Visuospatial deficits due to impaired visual attention: Investigation of two cases of slowly progressive visuospatial impairment

Kyoko Suzuki, Yuji Otsuka, Keiko Endo, Akiko Ejima, Hiroshi Saito, Toshikatsu Fujii, Atsushi Yamadori

Research output: Contribution to journalArticlepeer-review

21 Citations (Scopus)

Abstract

Two patients with slowly progressive visuospatial impairment demonstrated a peculiar type of visuoconstructive deficit. The most prominent manifestation appeared when handling kanji (logogram) characters and other figurative patterns. The patients showed pure agraphia for complex kanji but not for kana (syllabogram) or Arabic numerals. Their abilities to read and understand kanji characters and to orally describe the structure of a kanji character were preserved. They could not draw or copy figures or symbols except for single lines or simple symbols, although they could identify and name the targets easily. They also performed poorly in such visuoconstructive tasks as the block design subtest and matching to sample tests that require the ability to simultaneously attend to multiple saliencies. When asked to copy multiple kana characters scattered on a sheet of paper, they could correctly describe the location of a particular character in relation to the others, but actually wrote each character in grossly mislocated positions. These findings suggest that when the patients start particular tasks, which require detailed visual analysis, their range of visual attention becomes extremely narrow. This task-dependent narrowing and fixation of visual attention might explain some of the visuoconstructive symptoms described in patients with slowly progressive visuospatial impairment.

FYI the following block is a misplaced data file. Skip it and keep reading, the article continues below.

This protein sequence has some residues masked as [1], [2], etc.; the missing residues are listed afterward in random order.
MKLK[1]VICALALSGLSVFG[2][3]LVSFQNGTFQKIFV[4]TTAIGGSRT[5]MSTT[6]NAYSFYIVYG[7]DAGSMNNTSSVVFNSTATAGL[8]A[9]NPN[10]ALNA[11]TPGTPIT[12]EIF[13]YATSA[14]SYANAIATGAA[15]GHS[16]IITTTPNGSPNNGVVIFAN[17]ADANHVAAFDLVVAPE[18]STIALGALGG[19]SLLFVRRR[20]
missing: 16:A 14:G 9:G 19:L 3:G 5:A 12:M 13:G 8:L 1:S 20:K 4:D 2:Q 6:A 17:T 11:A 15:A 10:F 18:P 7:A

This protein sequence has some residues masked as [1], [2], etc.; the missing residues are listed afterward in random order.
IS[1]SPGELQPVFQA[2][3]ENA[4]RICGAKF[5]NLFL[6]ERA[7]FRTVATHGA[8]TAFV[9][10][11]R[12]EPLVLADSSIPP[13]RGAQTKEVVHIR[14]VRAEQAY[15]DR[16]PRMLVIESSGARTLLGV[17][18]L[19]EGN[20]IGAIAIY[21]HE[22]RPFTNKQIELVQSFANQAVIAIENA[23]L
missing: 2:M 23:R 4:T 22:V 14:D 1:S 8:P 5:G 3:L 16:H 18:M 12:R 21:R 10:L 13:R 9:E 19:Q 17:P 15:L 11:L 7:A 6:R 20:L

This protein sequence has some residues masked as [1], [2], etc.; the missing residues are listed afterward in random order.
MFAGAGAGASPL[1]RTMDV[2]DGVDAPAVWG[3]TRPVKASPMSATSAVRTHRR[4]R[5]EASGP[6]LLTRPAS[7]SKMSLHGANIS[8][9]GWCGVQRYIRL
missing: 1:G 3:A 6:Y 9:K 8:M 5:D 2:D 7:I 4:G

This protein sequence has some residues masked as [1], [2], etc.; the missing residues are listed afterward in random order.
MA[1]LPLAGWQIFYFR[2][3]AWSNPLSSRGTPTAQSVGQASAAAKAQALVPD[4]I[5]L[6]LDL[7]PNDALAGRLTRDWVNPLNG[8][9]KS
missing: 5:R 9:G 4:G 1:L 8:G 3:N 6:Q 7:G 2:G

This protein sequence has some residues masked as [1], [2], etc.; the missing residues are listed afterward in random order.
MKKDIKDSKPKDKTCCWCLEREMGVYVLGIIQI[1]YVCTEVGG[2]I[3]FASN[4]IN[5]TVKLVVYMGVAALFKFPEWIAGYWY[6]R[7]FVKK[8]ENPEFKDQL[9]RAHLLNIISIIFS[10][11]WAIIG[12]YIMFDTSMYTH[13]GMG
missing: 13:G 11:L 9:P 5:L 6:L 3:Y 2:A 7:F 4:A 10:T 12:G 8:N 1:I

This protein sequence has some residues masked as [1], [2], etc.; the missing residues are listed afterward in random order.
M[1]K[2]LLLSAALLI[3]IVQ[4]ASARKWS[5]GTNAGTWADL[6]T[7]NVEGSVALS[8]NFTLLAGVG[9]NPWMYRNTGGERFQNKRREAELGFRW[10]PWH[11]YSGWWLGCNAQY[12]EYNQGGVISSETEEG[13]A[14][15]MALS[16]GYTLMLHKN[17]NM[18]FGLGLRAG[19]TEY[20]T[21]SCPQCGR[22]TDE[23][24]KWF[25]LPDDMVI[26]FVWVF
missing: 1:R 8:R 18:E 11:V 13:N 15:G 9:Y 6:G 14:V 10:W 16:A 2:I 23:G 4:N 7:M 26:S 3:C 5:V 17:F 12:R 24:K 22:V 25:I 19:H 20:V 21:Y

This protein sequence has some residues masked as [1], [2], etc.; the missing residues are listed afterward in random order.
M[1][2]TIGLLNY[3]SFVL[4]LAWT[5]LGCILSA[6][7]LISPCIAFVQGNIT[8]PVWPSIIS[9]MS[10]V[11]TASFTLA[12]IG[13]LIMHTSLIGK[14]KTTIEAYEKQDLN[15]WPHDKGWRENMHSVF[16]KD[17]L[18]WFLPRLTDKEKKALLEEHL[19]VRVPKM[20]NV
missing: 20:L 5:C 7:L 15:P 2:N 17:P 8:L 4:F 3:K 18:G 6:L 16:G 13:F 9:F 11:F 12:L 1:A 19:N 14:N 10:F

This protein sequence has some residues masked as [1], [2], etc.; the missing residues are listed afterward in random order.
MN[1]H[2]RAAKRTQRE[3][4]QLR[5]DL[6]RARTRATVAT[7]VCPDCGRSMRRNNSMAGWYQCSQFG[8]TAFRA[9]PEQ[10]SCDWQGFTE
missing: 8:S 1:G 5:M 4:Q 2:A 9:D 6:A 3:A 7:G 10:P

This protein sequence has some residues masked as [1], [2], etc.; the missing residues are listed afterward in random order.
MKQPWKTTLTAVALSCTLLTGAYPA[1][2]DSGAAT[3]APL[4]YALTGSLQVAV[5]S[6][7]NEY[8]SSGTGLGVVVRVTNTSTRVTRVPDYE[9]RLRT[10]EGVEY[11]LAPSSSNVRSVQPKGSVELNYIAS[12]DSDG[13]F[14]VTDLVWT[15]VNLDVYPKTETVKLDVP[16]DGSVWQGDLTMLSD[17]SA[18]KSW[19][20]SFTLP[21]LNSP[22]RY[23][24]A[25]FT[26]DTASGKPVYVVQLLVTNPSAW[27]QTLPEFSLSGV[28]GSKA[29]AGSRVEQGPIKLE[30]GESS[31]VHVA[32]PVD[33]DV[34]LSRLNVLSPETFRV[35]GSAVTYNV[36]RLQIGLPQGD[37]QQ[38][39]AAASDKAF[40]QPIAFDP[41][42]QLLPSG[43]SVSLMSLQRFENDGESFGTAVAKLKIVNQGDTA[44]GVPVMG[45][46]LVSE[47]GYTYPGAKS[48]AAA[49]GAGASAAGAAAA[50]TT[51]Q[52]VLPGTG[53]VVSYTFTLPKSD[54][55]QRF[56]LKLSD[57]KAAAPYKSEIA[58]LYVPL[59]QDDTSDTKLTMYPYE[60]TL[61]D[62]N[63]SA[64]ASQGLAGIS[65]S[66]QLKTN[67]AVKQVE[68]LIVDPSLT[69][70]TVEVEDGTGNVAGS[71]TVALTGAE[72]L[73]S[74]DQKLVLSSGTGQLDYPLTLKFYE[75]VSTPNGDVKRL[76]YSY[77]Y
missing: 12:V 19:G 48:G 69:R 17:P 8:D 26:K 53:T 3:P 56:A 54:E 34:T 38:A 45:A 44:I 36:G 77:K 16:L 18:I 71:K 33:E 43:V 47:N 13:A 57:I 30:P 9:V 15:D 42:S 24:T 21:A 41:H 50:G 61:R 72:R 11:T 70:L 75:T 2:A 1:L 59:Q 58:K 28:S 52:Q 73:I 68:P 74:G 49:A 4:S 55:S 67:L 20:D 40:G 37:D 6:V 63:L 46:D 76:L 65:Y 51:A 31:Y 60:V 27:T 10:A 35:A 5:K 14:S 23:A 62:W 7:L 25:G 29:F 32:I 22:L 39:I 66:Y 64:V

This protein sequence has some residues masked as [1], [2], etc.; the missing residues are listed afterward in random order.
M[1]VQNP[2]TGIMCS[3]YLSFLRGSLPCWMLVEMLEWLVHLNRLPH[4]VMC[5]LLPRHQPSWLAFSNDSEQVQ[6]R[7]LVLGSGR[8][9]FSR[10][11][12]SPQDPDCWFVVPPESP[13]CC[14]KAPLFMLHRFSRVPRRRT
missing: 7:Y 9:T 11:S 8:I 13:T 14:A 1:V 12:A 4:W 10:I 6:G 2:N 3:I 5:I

Original languageEnglish
Pages (from-to)327-341
Number of pages15
JournalCortex
Volume39
Issue number2
DOIs
Publication statusPublished - 2003 Apr

Keywords

  • Alzheimer's disease
  • Constructional apraxia
  • Simultanagnosia
  • Visual attention

ASJC Scopus subject areas

  • Neuropsychology and Physiological Psychology
  • Experimental and Cognitive Psychology
  • Cognitive Neuroscience

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